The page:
Search
Search Menu

Don’t let your past with meditation trip up your present

Hitting a wall in meditation

Almost every new meditator hits a wall. As I started to meditate regularly, I remember struggling to breathe at times, a problem I’ve still never had elsewhere in my life. My girlfriend went through a similar experience: after “loving” meditation for the first two months or so, she ran up against the same symptoms I did, complete with shortness of breath.

I think a lot of experienced meditators are hamstrung by the felt memory that meditation is a struggle.

Those of us who continue meditating find some way to get past this wall, which is a topic in itself. But my topic here is the residue that the wall leaves in our minds: the memory that meditation is an awkward and frustrating thing to do. I think a lot of experienced meditators are hamstrung by our past—by the felt memory that meditation is an epic struggle, when in fact those days may be long behind us.

“This feels great! …Why didn’t I want to do it?”

For a long time, meditation practice has been one of the most beautiful and fulfilling things in my life, and responsible for most of my most powerful life experiences. What’s relatively new is that meditation is enjoyable: it feels good in a way that immediate and literal. It’s not only virtuous, but fun.

But on a daily basis, meditation is still something I have to will myself to do. I’m prone to leave it until the last thing, or to default to other fun things (like watching online videos) in my free time. It’s always been true that I meditate less than I wish I did, but it’s becoming more and more true that I meditate less than I want to.

My attitudes to meditation were formed when meditating was frequently arduous and painful.

I think the problem is that my attitudes to meditation were formed when meditating was frequently arduous and painful. A lot has changed since then, but meditation is still in the “Have To” category—which is deadly for actually doing it—even though the moment I sit down I can see how much I really “Want To” do it.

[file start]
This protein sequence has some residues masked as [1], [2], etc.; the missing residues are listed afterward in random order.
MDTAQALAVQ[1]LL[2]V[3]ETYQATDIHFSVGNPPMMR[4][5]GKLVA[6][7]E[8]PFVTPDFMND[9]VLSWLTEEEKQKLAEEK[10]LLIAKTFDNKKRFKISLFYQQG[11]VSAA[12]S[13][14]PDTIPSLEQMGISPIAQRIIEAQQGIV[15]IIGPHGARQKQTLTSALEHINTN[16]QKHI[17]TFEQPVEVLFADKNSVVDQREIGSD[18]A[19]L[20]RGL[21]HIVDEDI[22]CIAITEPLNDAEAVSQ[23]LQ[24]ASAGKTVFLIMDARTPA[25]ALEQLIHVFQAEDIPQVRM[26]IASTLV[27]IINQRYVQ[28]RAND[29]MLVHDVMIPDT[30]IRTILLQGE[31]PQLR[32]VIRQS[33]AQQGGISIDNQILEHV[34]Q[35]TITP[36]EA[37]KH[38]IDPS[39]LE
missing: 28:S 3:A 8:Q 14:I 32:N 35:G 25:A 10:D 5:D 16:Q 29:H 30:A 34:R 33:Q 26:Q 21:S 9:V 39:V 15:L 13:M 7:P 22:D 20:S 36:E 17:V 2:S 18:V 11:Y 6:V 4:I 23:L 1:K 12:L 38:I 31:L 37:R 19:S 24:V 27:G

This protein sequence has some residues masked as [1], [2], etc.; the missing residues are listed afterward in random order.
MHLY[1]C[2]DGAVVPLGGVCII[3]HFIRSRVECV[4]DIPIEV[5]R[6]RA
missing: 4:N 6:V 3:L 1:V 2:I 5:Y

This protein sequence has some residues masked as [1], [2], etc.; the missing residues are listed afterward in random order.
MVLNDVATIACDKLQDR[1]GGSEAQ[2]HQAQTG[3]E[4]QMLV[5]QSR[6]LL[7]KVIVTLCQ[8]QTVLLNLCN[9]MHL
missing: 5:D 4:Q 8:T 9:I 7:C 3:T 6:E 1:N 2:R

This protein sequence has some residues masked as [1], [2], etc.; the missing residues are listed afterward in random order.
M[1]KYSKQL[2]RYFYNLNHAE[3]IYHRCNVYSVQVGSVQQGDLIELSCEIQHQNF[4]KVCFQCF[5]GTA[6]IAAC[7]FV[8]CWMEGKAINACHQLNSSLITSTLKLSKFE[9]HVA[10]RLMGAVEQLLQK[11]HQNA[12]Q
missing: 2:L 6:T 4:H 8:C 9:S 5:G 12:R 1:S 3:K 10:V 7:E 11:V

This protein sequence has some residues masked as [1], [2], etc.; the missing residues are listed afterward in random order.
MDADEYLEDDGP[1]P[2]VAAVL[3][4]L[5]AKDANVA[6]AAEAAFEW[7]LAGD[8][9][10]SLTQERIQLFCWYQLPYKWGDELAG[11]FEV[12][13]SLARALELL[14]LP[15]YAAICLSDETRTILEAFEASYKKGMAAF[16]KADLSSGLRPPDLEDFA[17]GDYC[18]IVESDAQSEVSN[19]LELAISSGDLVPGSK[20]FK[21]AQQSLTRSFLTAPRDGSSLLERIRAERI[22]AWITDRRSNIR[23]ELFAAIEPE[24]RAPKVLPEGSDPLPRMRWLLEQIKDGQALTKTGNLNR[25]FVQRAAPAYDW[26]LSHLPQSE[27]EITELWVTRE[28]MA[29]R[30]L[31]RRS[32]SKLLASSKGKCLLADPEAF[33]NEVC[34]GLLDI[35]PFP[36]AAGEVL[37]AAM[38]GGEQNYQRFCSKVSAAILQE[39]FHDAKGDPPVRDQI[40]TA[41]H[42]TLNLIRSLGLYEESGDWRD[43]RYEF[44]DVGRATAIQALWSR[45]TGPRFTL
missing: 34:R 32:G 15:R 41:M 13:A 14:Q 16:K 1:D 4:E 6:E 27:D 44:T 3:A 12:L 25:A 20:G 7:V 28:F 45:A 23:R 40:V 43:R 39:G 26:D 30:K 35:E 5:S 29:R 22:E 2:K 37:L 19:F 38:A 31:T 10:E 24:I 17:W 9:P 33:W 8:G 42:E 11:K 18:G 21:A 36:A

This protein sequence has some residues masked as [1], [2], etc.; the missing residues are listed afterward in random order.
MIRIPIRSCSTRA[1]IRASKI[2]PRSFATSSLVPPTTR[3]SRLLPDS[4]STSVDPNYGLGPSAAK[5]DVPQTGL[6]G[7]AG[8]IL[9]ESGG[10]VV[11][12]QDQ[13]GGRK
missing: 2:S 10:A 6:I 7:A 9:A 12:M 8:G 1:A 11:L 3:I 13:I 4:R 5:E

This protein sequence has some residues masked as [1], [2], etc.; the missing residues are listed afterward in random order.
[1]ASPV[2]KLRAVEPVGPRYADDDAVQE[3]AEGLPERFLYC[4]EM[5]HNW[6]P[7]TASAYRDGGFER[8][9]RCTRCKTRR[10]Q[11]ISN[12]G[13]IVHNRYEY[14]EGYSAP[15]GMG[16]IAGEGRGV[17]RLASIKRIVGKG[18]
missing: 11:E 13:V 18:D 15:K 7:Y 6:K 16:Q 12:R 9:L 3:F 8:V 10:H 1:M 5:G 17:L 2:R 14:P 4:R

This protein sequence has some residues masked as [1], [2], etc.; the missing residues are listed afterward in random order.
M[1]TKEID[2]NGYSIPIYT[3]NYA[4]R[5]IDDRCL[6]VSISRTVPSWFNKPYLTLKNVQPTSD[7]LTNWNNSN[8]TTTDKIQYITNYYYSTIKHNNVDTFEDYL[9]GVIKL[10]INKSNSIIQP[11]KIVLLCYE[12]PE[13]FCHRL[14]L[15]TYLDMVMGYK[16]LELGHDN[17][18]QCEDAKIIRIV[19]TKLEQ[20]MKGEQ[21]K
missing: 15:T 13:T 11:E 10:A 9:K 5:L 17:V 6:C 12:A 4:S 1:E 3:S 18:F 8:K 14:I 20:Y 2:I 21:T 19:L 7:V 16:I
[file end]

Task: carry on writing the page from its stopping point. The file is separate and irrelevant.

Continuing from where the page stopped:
What to do if this sounds familiar

I think a lot of things should work. Items 3 and 5 in our list of ways to turn meditation into something we want to do seem especially relevant.

I’d suggest looking at your resistance to meditation directly, and asking, “Does this make sense, given how meditation feels now?”

I’d also suggest a bit of cognitive therapy: looking at your resistance to meditation directly, and asking, “Does this make sense, given how meditation feels now?” If the answer is yes, this is a good suggestion to spend some time with a qualified meditation instructor. If the answer is no, then ask, “Okay, what attitude to meditation does make sense?” Be genuine: What approach to meditation do you honestly feel like taking, given your experience of meditation as well as your other commitments and the other things you love to do? When you know what you honestly want, then willpower only needs to have the very light touch of actually doing it.

For me, I’m working with acting on my impulses to meditate. There’s a part of me that says, “There’s no way you’d actually do this for fun!” That second-guessing is understandable, given how much discipline meditation has seemed to take during much of my time with it; but I’m working on letting my actual love for meditation guide my behavior rather than that skeptical voice.

What do you think?

Does this sound familiar? Or is meditation helpful but strenuous? (It’s been that way for me during most of my time as a meditator, and returns to that when I’m having difficulties in my life.) Or are you hitting the initial wall itself? Or something else? I’d love to hear your thoughts in the comments below!